com·pli·ca·tion (noun): Extra function of a mechanical timepiece beyond the simple display of time.
There is something about a wristwatch complication that just captures the imagination. Maybe it's the fact that they are so rare or the fact that they can add such an interesting twist to an otherwise ordinary watch. Whatever the reason, we just love them! In this blog post, we will take a look at some of our favorite watch complications and discuss what makes them so special.
One of our favorite watch complications is the moon phase indicator. This is a complication that tells you what phase the moon is in, and it can be really accurate – some moon phase indicators are accurate to within a few seconds per month! We think this is an incredibly cool complication because it allows you to keep track of the natural rhythm of the world around you.
Today, moon phase complications are more of an aesthetic option than a functional utility. Though we love the classic design, some watch brands have gotten more creative in replacing the typical yellow gold moon set against a starry blue night sky with vivid, active renderings of our satellite.
Another favorite complication of ours is the tourbillon. A tourbillon is a rotating cage that contains the watch's escapement, and it helps to improve accuracy by averaging out errors caused by gravity. Tourbillons are notoriously difficult to make, and they are often considered to be the pinnacle of watchmaking craftsmanship. If you're lucky enough to own a watch with a tourbillon, such as the Bregeur Tourbillion Messidor, you can be sure that it is a very special timepiece indeed.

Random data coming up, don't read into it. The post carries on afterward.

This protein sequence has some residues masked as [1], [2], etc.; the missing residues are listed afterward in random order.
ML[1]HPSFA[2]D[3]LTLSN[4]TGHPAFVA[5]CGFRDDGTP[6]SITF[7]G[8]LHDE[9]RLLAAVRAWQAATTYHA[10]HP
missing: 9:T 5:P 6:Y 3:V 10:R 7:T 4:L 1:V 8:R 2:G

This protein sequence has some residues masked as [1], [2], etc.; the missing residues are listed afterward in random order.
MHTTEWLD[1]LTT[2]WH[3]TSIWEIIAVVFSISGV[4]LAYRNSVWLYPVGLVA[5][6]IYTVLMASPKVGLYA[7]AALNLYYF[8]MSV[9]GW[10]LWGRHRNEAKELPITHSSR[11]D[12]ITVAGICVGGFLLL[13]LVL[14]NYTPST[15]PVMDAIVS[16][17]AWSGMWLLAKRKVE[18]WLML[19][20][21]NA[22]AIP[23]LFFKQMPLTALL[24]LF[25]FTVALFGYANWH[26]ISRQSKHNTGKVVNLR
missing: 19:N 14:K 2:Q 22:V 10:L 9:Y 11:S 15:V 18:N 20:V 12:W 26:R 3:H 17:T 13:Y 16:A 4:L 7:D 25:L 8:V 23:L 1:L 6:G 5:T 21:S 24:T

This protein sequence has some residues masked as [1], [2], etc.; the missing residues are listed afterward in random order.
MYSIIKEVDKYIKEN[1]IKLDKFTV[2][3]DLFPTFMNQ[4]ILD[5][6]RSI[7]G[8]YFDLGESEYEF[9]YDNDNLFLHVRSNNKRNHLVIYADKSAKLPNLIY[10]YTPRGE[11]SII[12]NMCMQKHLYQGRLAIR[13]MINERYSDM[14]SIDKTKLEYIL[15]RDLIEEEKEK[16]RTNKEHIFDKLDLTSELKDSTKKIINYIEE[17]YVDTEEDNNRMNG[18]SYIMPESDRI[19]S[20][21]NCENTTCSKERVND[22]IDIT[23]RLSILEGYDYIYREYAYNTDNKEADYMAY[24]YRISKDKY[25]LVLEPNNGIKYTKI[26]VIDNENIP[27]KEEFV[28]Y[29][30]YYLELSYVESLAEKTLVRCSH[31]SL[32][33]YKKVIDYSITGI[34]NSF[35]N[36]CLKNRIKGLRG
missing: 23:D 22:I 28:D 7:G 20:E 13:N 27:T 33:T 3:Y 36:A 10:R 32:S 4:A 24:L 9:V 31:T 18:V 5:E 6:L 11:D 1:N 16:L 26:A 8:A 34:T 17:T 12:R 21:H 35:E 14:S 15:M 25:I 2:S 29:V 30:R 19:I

As a historical context, here’s an interesting and often overlooked point – the split balances employed in pre-Glucydur balance watches, which were coupled with steel balance springs, were extremely difficult to poise both statically and dynamically, and any poise errors would have been amplified by the balance's expansion and contraction. This means that tourbillions, originally thought to only be of real use in pocket watches, have more extensive use cases.
Finally, we have to mention the one, the only, the chronograph complication. A chronograph is a stopwatch function that is built into the watch, and it can be used to time events or track lap times. Chronographs are usually activated by pushers on the side of the watch case, and they often have sub-dials that keep track of elapsed minutes and seconds. Chronographs are both practical and stylish, which makes them one of watch enthusiasts’ favorite complications around.
Collectors are well aware of the time and effort that goes into producing intricately complicated watches, which is why chronographs may almost be worn as a badge of honor and an indication of appreciation for exquisite watchmaking.
Chronograph complications are grouped into a "family," although there are several variations within the class. A rattrapante (or split-second chronograph) is a type of fuséage timepiece that allows the user to time several occurrences in quick succession by utilizing an extra seconds hand. A 'flyback' chronograph, as seen in vintage pilot's watches such as the Breguet Type XX Aeronavale, has a quick reset and start function to begin measuring another occurrence of interest. Both are essentially the same, but they do it in such a different way from one another that it is almost impossible to compare them. This provides one more incentive to add more than one item to their collection.
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